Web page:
Rocks from Space:
Earth has been periodically hit by asteroids, comets, and other space debris large enough to instantly change the climate. The best known event was the Cretaceous–Paleogene (K–Pg) extinction event ~65 million years ago when an asteroid impact blew dust, soil, and rocks not only into the atmosphere but also out into space, where it fell back into the upper atmosphere, creating a dust shroud for weeks to months. This stopped sunlight from reaching the surface, which led to a cool ‘impact winter’ for some years.
Worse, the asteroid slammed into rocks rich in carbonates. This along with global-scale wildfires released huge quantities of CO2 into the atmosphere, so rapid global warming of ~5°C soon followed the brief period of cooling.
Evidence of the impact event can be seen in a layer of iridium (dust from the comet) in the Waipara River, North Canterbury.
There is also evidence that large scale volcanic eruptions in what is now Northern India also contributed to the warming.
Dust from an extraterrestrial impact event near (but not into) Earth ~466 million years has been implicated in an Ice Age.
The Eocene–Oligocene extinction event ~35 million year ago may have been triggered in part by up to five impact events including at Popigai, Siberia, and Chesapeake Bay, US.
References and further reading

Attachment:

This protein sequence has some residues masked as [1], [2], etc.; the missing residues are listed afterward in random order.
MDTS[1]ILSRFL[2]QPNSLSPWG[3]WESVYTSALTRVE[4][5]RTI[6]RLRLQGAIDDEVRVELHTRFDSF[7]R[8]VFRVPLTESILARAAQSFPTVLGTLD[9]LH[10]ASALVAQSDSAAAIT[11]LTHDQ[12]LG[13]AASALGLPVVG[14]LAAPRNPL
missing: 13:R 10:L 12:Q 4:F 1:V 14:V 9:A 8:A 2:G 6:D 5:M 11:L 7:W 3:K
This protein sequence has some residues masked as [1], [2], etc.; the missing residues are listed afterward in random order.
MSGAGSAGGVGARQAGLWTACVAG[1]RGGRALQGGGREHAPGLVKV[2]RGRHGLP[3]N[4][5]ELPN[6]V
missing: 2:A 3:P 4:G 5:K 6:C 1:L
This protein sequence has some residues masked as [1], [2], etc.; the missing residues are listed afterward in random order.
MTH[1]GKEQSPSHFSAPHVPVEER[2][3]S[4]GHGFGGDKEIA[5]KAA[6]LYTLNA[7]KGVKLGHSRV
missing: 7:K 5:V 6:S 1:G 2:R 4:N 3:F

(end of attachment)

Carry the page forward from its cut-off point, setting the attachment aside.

- Carbon Brief: Why scientists think 100% of global warming is due to humans
- BBC: The event that transformed Earth
- BBC: Earth was a frozen snowball when animals first evolved
- NASA: Snowball Earth may have been slushy
- The Conversation: Hothouse Earth: our planet has been here before—and here’s what it looks like
- Wikipedia: Evolution of chloroplasts
- National Geographic: The Carboniferous
- 2020: Muirhead et al; Displaced cratonic mantle concentrates deep carbon during continental rifting, Nature 582, pp 67–72
- 2019: Ayuso-Fernández et al; Peroxidase evolution in white-rot fungi follows wood lignin evolution in plants;
- 2019: Schmitz et al; An extraterrestrial trigger for the mid-Ordovician ice age: Dust from the breakup of the L-chondrite parent body. Science Advances 5/9
- 2016: Gernon et al; Snowball Earth ocean chemistry driven by extensive ridge volcanism during Rodinia breakup, Nature Geoscience 9, 242-248
- 2015: Rene et al; State shift in Deccan volcanism at the Cretaceous-Paleogene boundary, possibly induced by impact: Science 350 (6256) 76-78
- 2013 IPPC: Chapter 8: Anthropogenic and Natural Radiative Forcing in: Climate Change 2013: The Physical Science Basis. Contribution of Working Group I to the Fifth Assessment Report of the Intergovernmental Panel on Climate Change
- 2009: Koeberl; Late Eocene impact craters and impactoclastic layers—an overview in The Late Eocene Earth—Hothouse, Icehouse, and Impacts: The Geological Society of America Vol 452
- 2004: Pierrehumbert; High levels of atmospheric carbon dioxide necessary for the termination of global glaciation Nature 429, 646–649